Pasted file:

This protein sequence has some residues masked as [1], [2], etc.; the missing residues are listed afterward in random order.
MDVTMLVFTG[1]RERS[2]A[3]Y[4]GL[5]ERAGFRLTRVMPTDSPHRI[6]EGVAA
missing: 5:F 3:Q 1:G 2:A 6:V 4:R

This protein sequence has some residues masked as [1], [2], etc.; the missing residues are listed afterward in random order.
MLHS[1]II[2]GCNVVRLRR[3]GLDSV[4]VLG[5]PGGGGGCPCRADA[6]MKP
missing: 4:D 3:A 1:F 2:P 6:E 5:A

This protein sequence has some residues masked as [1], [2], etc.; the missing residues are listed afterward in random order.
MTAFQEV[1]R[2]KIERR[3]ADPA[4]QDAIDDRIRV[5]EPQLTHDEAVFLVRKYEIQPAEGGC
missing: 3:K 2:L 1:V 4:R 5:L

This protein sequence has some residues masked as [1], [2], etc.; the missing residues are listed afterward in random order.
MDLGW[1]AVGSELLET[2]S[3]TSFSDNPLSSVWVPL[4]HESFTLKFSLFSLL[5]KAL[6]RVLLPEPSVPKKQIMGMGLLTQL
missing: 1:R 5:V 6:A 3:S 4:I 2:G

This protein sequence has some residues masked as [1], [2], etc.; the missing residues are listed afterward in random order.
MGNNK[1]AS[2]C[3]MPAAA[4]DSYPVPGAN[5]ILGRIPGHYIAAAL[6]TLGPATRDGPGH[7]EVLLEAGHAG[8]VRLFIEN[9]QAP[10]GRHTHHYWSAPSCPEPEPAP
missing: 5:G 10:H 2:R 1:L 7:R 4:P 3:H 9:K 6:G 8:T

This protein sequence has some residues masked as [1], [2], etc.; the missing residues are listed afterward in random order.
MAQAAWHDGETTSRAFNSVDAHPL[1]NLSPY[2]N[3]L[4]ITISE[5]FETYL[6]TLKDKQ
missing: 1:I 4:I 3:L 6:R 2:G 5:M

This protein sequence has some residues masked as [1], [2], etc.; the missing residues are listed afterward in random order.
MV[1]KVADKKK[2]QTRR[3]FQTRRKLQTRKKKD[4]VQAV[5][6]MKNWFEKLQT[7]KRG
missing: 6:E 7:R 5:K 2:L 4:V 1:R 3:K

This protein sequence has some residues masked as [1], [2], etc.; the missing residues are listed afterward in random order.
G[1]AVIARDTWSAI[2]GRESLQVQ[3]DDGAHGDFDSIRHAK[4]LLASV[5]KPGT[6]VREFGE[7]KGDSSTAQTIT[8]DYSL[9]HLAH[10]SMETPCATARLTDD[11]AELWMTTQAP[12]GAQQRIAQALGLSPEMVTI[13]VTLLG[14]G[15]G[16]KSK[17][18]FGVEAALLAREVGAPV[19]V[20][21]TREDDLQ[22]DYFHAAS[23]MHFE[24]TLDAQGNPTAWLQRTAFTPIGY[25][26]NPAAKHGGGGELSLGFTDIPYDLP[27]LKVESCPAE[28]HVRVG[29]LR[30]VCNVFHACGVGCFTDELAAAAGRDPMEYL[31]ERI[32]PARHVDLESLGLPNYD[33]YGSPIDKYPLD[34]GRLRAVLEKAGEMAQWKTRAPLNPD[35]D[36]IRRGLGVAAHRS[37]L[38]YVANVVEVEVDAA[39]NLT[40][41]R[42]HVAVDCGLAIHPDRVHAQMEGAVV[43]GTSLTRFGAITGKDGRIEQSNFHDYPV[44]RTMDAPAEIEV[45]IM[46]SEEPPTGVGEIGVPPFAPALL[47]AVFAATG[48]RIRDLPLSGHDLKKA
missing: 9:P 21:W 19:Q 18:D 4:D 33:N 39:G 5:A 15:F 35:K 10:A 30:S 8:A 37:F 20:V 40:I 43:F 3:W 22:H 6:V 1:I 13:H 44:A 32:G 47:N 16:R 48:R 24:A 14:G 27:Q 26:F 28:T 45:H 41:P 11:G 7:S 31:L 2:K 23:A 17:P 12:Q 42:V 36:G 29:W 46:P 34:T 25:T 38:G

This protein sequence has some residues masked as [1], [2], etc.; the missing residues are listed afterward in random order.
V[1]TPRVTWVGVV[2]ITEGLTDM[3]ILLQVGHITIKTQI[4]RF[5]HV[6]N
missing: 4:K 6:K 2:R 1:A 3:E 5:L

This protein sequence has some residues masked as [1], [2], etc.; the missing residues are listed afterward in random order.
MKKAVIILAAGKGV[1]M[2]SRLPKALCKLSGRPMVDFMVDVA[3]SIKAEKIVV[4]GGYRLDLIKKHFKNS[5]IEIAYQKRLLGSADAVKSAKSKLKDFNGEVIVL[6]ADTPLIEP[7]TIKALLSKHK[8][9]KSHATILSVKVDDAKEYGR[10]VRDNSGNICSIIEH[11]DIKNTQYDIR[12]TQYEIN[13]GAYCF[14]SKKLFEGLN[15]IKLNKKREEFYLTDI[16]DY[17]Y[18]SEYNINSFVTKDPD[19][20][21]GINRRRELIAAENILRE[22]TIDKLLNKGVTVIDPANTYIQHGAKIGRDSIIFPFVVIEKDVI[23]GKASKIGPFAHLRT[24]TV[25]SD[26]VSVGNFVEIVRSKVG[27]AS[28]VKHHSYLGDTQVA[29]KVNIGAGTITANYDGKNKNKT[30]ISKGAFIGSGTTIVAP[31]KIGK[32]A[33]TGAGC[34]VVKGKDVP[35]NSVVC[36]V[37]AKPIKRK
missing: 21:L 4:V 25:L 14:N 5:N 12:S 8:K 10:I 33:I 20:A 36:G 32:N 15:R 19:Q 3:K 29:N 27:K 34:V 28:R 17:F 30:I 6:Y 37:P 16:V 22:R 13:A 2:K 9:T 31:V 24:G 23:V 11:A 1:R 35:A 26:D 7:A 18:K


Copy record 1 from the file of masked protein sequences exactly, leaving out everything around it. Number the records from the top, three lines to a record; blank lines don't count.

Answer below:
This protein sequence has some residues masked as [1], [2], etc.; the missing residues are listed afterward in random order.
MDVTMLVFTG[1]RERS[2]A[3]Y[4]GL[5]ERAGFRLTRVMPTDSPHRI[6]EGVAA
missing: 5:F 3:Q 1:G 2:A 6:V 4:R